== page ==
Wed | Feb 19, 2020

The Music Diaries | No limit to Nat King Cole's many musical talents

Published:Sunday | April 1, 2018 | 12:00 AMRoy Black
Nat King Cole
Nat 'King' Cole

The title "the daughter of", in reference to Natalie Cole, and which was highlighted in last week's article, has become one of the talking points of readers since the publication of the article.

The main question asked was, "What is it about Nat Cole's career that was so outstanding to cause his persona to be so indelibly etched on his daughter, to the extent that she was consistently referred to as 'the daughter of'?

It is a question that we intend to answer in the next few lines, as we look at the achievements of a man, who many thought had more credentials than any other in the entertainment business.

Born in Montgomery, Alabama on St Patrick's Day (March 17) 1919, Nathaniel Adams Coles (Nat King Cole) became exposed to music at an early age, as almost all members of his family were involved in music, one way or another.

His mother, Perlina, was an accomplished pianist; his older brother Eddie, fronted his own band; his younger brother Freddy, was an accomplished vocalist and pianist, while his father was the pastor of a Baptist Church.

Perlina, coached her children in the art of piano playing, and Nat, seemingly the most eager of all, caught on quickly. His older brother Eddie, was more into boogie-woogie secular music and Nat close-marked him, following closely in his footsteps.

The close association between the brothers led to Nat, doing his first recording - a piano piece called, Honey Hush, in July 1936. He created history by becoming the first 15-year-old, to form his own band while still in high school.

Nat soon dropped out of high school to go into music full-time. His dream was to create his own Jazz ensemble and to become a great jazz pianist, full stop.

To this end, Cole created The King Cole Trio, the following year, and in almost no time, was booked out for engagements all over Chicago. His popularity grew to such astronomical levels, that at one point, he was rated America's top jazz pianist, and one of the country's best-known entertainers. And come to think of if, Nat had not yet ventured into a singing career, the area in which he was best known - absolutely unbelievable!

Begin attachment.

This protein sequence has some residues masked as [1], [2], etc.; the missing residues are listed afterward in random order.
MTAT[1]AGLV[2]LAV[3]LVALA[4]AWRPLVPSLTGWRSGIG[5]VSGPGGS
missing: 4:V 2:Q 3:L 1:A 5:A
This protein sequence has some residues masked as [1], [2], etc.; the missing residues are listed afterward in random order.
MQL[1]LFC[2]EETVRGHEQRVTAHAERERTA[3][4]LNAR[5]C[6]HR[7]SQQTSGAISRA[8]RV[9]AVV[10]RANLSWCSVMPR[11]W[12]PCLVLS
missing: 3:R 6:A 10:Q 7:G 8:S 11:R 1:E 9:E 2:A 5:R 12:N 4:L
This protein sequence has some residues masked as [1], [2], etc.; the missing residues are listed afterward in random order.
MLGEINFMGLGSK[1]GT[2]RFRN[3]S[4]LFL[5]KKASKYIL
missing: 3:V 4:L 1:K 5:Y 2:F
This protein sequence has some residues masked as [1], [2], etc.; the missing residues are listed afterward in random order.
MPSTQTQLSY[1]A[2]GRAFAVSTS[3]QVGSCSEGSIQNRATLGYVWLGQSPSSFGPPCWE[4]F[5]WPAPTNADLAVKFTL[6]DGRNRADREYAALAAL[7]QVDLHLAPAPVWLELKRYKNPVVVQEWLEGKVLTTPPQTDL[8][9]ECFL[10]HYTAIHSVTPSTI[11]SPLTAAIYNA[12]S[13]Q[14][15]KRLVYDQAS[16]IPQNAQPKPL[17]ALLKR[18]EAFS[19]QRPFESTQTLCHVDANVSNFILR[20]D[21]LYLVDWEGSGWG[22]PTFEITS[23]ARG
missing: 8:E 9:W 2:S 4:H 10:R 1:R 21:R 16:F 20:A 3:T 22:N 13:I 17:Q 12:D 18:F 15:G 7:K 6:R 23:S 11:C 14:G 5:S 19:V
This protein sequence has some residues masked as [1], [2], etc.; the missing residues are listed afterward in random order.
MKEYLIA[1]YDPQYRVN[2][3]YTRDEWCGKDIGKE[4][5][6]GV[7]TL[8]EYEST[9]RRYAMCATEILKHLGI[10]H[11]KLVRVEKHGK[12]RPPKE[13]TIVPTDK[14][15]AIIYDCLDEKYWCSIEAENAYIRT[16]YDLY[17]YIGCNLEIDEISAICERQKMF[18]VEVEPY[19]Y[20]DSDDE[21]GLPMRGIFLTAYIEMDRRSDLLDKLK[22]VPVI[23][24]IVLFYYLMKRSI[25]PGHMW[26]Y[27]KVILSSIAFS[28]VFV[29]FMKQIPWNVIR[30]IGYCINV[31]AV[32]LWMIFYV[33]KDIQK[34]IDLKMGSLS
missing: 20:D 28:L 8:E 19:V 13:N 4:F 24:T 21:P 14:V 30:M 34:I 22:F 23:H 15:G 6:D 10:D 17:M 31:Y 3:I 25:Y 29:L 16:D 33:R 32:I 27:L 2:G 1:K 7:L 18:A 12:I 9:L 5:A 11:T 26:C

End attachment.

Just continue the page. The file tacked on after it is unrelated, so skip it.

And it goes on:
He got into vocalising just by chance, after being pressured by various club owners, business people and music managers, who thought that standing before an audience with his amazing voice, would earn him more money than sitting in front of a piano. Nat himself, was not amused, as he has always maintained that he was not a singer, and the move by these people were derailing his plans. But when he sang Sweet Lorraine one night at a nightclub and turned the place upside-down, he might have begun to convince himself that, that was the route to go.

Cole's amazing run of hits as a vocalist began with, Straighten Up And Fly Right - a 1943 release with the trio for Capitol Records. He continued in this vein for a while, until his next turning point - his recordings with a stringed orchestra.

The first was Nature Boy, in 1947. But a year earlier, he surrounded his trio with strings to create the perennial Christmas Song. Nature Boy, brought him widespread recognition and widened his appeal to white audiences. Nat followed up with several top 10 hits compiled by Billboard, which was not yet in the Hot 100 format. They included Mona Lisa, Too Young, Unforgettable, Smile, Pretend, A Blossom Fell and Ramblin Rose.




Throughout the remainder of the 1950s Nat Cole continued to accumulate romantic hits that sold in the millions worldwide. The King of Love Ballads, as he became known, was once said to have drawn emotional tears from Queen Elizabeth II, during one of his mesmerising and hypnotic deliveries while on a visit to Buckingham Palace. In the meantime, he became one of, if not the first African-American to host his own television show in 1956.

A multi-linguist singer, Nat, recorded songs in English, Spanish, French and Latin. The album Cole EspaÒol recorded in romantic old Havana in 1958, became a classic example of Nat's magical Spanish expression, as he sang the cuts, Cachito and Quizas, Quizas, Quizas.

His unparalleled, multifarious and multitudinous achievements was further highlighted by his starring roles in the motion pictures - China Gate, Night of The Quarter Moon and St Louis Blues in which he played the role of the jazz composer, W.C. Handy.

After such extravagance, the word 'versatility' becomes a thin and battered term to describe a man with such immeasurable flexibility.

In the end, we can well understand why Natalie, found it so difficult to relieve herself of the title, 'The Daughter of', which she detested in her later years.